The Valley of Flowers National Park is the second core zone of the Nanda Devi Biosphere Reserve. The Nanda Devi Biosphere Reserve is located in the northern part of western Himalayas and comprises parts of Chamoli district in Garhwal, Bageshwar and Pithoragarh districts of Kumaon in Uttarakhand. The vegetation of the reserve comprises of temperate, sub-alpine and alpine types. The temperate and sub-alpine zones are dominated by broad leaved deciduous forests, evergreen coniferous forests and also includes agriculture lands and settlements. There are 47 villages in the Biosphere Reserve. It is also home to a wide variety of mammals & birds.
The Valley of Flowers is nearly 5 km in length and 2 km in width. Its altitudinal range varies from 3200 to 6675 m. The park is surrounded by Gauri Parbat (6590 m) and Rataban (6126 m) in the east, Kuntkhal (4430 m) in the west, Saptsring (5030 m) in the south and Nilgiri Parvat (6479 m) in the north. River Pushpawati which has its source in the Tipra Glacier flows through this valley.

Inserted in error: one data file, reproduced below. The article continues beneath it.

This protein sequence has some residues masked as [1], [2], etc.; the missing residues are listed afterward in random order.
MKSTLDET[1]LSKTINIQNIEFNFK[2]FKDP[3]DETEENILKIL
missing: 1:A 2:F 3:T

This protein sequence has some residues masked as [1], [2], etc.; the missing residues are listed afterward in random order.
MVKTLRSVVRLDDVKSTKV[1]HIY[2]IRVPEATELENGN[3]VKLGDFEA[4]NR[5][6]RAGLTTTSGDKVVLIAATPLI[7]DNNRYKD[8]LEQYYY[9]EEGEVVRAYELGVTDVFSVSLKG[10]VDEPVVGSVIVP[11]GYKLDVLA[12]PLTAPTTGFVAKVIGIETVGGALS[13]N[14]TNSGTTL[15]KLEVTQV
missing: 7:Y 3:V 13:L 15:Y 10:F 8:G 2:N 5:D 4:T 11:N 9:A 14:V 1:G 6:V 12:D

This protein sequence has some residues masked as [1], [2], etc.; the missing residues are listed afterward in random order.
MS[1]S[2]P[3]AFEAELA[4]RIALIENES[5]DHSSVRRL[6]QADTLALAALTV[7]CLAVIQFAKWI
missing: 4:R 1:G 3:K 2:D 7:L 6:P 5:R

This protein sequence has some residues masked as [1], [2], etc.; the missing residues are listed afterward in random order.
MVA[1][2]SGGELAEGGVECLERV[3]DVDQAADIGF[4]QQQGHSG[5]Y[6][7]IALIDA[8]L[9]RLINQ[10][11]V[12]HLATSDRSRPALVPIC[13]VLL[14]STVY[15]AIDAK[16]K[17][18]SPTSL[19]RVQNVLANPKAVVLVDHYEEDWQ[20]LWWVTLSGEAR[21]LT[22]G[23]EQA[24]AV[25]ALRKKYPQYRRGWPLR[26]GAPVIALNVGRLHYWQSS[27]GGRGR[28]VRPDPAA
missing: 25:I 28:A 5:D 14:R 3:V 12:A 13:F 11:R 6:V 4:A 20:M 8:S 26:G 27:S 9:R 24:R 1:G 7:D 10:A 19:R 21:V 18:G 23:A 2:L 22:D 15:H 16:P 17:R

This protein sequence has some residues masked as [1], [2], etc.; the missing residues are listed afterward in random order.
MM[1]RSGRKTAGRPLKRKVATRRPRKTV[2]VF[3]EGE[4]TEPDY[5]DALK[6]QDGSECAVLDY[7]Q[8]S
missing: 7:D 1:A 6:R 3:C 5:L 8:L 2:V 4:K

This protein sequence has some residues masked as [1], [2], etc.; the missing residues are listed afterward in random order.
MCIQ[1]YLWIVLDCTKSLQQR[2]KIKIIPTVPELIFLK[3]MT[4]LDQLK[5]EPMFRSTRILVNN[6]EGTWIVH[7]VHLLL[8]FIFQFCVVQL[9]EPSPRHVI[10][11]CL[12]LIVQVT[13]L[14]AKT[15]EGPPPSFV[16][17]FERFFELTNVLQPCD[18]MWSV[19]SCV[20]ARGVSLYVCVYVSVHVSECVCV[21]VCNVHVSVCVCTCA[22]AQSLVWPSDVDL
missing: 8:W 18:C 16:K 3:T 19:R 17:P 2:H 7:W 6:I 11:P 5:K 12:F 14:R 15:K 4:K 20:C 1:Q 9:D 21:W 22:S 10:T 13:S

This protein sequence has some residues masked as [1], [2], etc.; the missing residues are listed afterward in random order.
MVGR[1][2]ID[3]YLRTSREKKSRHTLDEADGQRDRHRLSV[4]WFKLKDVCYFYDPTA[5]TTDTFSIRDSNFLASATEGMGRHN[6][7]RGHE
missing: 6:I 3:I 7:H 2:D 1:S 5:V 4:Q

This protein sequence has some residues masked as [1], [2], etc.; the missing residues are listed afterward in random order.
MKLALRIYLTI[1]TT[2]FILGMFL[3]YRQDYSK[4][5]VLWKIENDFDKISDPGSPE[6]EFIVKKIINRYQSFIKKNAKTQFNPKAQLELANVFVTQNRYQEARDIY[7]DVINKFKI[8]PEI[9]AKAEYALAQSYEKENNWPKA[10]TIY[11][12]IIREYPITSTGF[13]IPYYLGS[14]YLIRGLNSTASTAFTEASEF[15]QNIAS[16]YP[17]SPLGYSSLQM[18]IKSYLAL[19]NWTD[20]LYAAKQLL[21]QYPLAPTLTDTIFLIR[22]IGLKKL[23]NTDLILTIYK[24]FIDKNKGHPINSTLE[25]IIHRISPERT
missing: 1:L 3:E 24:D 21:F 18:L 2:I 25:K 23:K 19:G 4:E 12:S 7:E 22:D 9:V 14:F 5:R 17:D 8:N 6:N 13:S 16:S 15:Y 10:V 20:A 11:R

Legend associates this valley with Ramayana, with this being the area from where Hanumanji collected ‘Sanjeevani’ herb to revive Lakshman. Together the Valley of Flowers and Nanda Devi National Parks encompass a unique transition zone between the mountain ranges of the Zanskar and Great Himalaya, praised by mountaineers and botanists for over a century and in Hindu mythology for much longer. They were declared as World Heritage sites in 1988 by UNESCO.

Flowers of the Valley
Almost 300 species of wild flowers bloom here. Some of which are: Anemone, Geranium, Marsh Marigold, Primula, Potentilla, Geum, Lilium, Himalayan Blue Poppy, Aconitum, Delphinum, Morina, Ranunculus, Corydalis, Inula, Brahma Kamal, Campanula, Pedicularis, Trysimum, Impatiens, Bistorta, Ligularia, Anaphalis, Saxifrages, Lobelia, Thermophis, Trollius, Aquilogia, Codonopsis, Dactylorhiza, Rhododendrons, Cypripedium, Sibbaldia, Strawberry, Epilobium and numerous others. Most of the flowers have medicinal value.